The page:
Category Archives: Pursuit of Virtue

Texas Adoption Bill

The Texas Legislature made some waves earlier this month when the House sent the Senate a Bill about the rights of conscience in Child Welfare Services.  It’s called HB 3859.  This link goes to the text of the bill.  The New York Times, and Atlantic Monthly, have written about it. Equality Texas is particularly opposed to it, saying the bill would trample the rights of Gay and Lesbian couples.  ABC News complains loudly the bill could allow Texas Adoption Agencies to ban Jews, gays, and Muslims.

If you want to, take a few minutes and go to the link and read the bill for yourself. We won’t go away while you’re gone.  We’ll still be here.  We promise.

Are you done reading, yet?  Good.  The whole Bill is about four pages long in 10 point font, a little longer if I make the writing bigger for old eyes.  The Texas Legislature isn’t like Congress in that respect.  Congress likes bills hundreds of pages long, or even thousands, written in complex legalese that require a JD to even pronounce the words.  The Texas Legislature drafts short bills in plane understandable language.

Does the text contain the name of any religion?  It does not.  Does it specifically call out gay, lesbian, transgendered children or couples? It does not.

Then what does it do?  This bill simply protects the right of conscience of any private agency that works in child welfare.

  • If there were a Muslim Adoption Agency in Irving, Texas, that wanted to ensure Sunni couples adopted Sunni children and Shi’a couples adopted Shi’a children, they would be protected.
  • If there were an LGBT organization in Austin that wanted to step up and make sure LGBT kids get placed with LGBT families, as long as they have a religious explanation, they would be protected.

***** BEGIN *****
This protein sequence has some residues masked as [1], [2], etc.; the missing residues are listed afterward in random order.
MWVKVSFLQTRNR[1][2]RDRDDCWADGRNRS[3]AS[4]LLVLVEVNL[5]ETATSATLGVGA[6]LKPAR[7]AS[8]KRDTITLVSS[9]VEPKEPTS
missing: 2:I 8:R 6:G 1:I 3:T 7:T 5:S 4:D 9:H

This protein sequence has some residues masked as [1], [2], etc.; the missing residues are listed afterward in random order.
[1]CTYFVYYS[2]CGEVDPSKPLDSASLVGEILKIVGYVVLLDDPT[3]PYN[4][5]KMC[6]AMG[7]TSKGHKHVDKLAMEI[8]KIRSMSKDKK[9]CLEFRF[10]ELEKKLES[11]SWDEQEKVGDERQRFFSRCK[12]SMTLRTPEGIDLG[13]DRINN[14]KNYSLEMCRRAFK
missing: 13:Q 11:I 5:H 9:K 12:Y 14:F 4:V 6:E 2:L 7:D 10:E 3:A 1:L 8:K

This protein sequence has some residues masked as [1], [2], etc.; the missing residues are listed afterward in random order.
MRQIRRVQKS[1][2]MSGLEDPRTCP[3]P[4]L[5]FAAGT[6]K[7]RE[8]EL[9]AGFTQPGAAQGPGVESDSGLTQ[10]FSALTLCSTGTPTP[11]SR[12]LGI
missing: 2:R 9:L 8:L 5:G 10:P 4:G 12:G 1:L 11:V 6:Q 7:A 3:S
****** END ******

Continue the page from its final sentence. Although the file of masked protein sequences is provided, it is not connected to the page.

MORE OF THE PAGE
• I dare say, that a Child Welfare Agency full of Secular Humanists who refused adoptions to Christians would also be protected by this law, as long as they explained their position in religious terms and referred them to another agency.

What this Bill actually does is protect everyone’s right of conscience.  I expect that if it were to become law and be challenged in court, it would even protect Atheists who have religious reasons to keep Christians from adopting.  The bill would require any agency refusing services on religious grounds to refer those seeking services to another agency that would help them, or to the Texas Department of Child and Family Services.

What this Bill doesn’t do is allow anyone to use threat of law suit or government force to coerce someone else to violate sincerely held beliefs.  Don’t we need more of that?  Don’t we as a society want more protection for all sincerely held beliefs, even if those beliefs aren’t exactly the same as anyone else’s?  Don’t we want more liberty and less coercion?

On thing we do need to ensure is that while Texas is requiring abortion providers to have admitting privileges at nearby hospitals, the Legislature and State Agencies make adoptions easier and less expensive. Not harder.

If we’re truly pursuing Virtue here, then we need to make it easier for couples (or singles) who would nurture children and help them flourish to adopt, regardless of creed, belief or religion. As a society we should keep children out of the hands of the violent and the abusive regardless of creed, belief or religion.

Thank you for reading.  We do appreciate you.  If you liked (or hated) what you read here, please tell your friends and click the follow button.